Last week a man in Salem, Oregon was charged with assault, intimidation and unlawful use of a weapon after he yelled at an employee working in a Middle Eastern restaurant, “go back to your country, terrorist” and then attacked him with a plastic pipe.
The alleged assailant, Jason Kendall, 52, later told police that he struck the worker in order to free a woman in the restaurant that he believed was abducted, because, kidnapping people, “that is what Arabs do,” he said, according to a probable cause statement reported by the Statesman Journal.
He added, her shirt was a “signal” to him that she was being kept a slave. He was on a “warrior’s path” to free her. When he saw the “Saddam Hussein looking guy” in the restaurant, he stood up and said to the woman she was “free to leave.”
But she did not leave and Kendall exited the restaurant, grabbed an “evil totem” with Arabic script on it (the plastic pipe), and hit the man in his head, so the Statesman and other newspapers reported.
What was not reported, is that restaurant is my family’s restaurant, the man who was attacked is my father, and the woman Kendall was supposedly trying to “free,” she is my mother.
I believe it important to be as transparent as possible and speak out about this incident. Therefore, I have given myself some time to put my fears and frustrations about the attack and every aspect about it into consideration. In all honesty, it is much easier to speak out and condemn such an attack, when it’s not so personal. There is nothing more personal than an attack on the people you love most; it is more personal than an attack on yourself. However, as serious as this attack was, it wasn’t as dramatic as the media portrayed it.
Jason Kendall first came into our restaurant to rummage in a corner where old magazines were placed. He did not first come in yelling like the reports stated. He has come into our restaurant before, just like many of the homeless in the area have, and my family has fed him before like they have for others in similar financial and housing situations similar to Jason Kendall.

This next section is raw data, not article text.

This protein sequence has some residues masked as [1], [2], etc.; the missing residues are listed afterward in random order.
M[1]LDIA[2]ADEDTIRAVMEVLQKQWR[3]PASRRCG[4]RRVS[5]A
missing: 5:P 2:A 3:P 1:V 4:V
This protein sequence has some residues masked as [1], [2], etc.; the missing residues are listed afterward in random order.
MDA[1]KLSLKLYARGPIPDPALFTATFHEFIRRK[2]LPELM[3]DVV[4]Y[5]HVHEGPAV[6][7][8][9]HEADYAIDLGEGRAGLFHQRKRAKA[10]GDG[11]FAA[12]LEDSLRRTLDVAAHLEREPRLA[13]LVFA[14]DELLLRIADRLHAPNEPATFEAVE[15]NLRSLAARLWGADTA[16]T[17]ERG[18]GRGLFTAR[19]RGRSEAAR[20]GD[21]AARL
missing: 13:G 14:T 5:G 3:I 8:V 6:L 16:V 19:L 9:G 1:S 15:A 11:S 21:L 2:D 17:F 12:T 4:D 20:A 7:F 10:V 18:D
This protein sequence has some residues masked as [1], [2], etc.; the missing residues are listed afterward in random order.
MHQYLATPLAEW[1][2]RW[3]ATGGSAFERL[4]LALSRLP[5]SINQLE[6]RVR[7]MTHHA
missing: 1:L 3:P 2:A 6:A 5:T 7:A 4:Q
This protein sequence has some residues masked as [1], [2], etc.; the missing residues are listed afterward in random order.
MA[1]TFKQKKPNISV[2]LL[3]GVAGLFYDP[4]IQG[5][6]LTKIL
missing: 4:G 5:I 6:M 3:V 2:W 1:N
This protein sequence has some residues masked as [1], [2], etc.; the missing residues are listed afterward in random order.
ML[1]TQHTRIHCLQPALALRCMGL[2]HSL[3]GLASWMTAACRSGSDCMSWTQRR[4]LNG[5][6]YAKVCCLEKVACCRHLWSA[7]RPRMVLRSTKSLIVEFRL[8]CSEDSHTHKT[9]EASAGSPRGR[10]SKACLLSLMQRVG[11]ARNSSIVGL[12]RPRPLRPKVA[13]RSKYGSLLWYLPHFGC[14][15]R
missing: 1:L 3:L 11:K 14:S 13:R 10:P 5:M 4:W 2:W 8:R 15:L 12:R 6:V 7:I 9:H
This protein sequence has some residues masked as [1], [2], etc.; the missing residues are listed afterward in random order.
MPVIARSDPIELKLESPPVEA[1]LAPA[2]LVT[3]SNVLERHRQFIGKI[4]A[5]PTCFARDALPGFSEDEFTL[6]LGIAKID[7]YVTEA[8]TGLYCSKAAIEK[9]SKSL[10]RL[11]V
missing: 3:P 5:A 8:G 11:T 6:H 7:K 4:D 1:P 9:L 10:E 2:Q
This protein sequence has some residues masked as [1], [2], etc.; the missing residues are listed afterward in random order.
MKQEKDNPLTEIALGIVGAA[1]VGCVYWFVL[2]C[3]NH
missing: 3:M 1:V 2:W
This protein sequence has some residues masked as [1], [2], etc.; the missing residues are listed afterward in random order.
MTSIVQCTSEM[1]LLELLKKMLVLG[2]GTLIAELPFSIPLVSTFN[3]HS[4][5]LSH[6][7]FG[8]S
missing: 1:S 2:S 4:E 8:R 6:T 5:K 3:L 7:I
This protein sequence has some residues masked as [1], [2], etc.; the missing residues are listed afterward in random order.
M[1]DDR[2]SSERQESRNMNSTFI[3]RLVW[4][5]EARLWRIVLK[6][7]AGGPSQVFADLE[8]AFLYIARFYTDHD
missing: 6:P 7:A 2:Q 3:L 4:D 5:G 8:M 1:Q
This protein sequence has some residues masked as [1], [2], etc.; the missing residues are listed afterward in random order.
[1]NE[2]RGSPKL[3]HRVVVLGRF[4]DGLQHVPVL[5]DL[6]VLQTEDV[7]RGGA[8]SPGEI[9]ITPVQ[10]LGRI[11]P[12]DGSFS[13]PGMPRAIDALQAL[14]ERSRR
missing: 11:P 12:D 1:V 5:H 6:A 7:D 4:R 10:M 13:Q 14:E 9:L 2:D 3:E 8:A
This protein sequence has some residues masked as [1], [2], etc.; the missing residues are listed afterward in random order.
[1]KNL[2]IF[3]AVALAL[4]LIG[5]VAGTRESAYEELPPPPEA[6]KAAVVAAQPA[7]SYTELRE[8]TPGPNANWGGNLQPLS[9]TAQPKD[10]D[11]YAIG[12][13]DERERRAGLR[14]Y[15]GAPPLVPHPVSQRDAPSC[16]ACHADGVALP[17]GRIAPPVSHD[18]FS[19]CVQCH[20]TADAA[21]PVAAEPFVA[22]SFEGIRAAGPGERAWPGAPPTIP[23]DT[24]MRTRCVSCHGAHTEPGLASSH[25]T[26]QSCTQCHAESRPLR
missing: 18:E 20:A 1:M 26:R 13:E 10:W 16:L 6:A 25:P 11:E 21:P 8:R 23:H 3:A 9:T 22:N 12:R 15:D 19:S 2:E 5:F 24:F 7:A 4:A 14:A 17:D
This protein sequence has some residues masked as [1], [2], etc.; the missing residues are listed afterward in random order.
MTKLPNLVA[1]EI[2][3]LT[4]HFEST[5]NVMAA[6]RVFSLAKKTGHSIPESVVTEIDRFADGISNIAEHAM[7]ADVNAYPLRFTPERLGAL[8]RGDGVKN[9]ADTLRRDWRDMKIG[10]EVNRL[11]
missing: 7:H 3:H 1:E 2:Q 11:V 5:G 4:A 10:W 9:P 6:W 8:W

In fact, my parents are known for feeding and aiding many of those in need in the area, and many of their patrons leave extra money to aid in this feeding after they’ve witnessing this. The unbelievable support and love we have received from the community after this incident testifies to that.
However, this time while my father was alone and already upset about a personal matter, he became frustrated with Kendall for making a mess with the magazines, and yelled at him to leave. Kendall left, but later returned while my mother was there. He came in dressed as a warrior, with a cloth wrapped around his waist, a heavy plastic brochure holder (like the ones often put next to cash registers), and a cigarette hanging from his mouth. He did start yelling, “Come here you Arab” and “I want to beat him up” among other derogatory and threatening statements while jumping around as if he were a ninja.
My parents were not scared. They were frustrated with him, and my mother and father were attempting to calm him and telling him to just leave, since they were feeling he was acting delusional. My father did not want to hurt him even in self-defense. All the while he was telling my mother, “you step to the side, I don’t want you, I want him” and told her she could leave. He then threw the plastic object at my father, and my father blocked it with his arm. Still, it hit a corner of the front of his head. Again, the pipe was not pounded against my father’s skull like the news reported it.
It’s difficult to admit that this white male did, in fact, commit this attack out of mental illness, because it has become way too convenient in this country to say that when a white male attacks a person of color it is because he suffers from some mental health issues.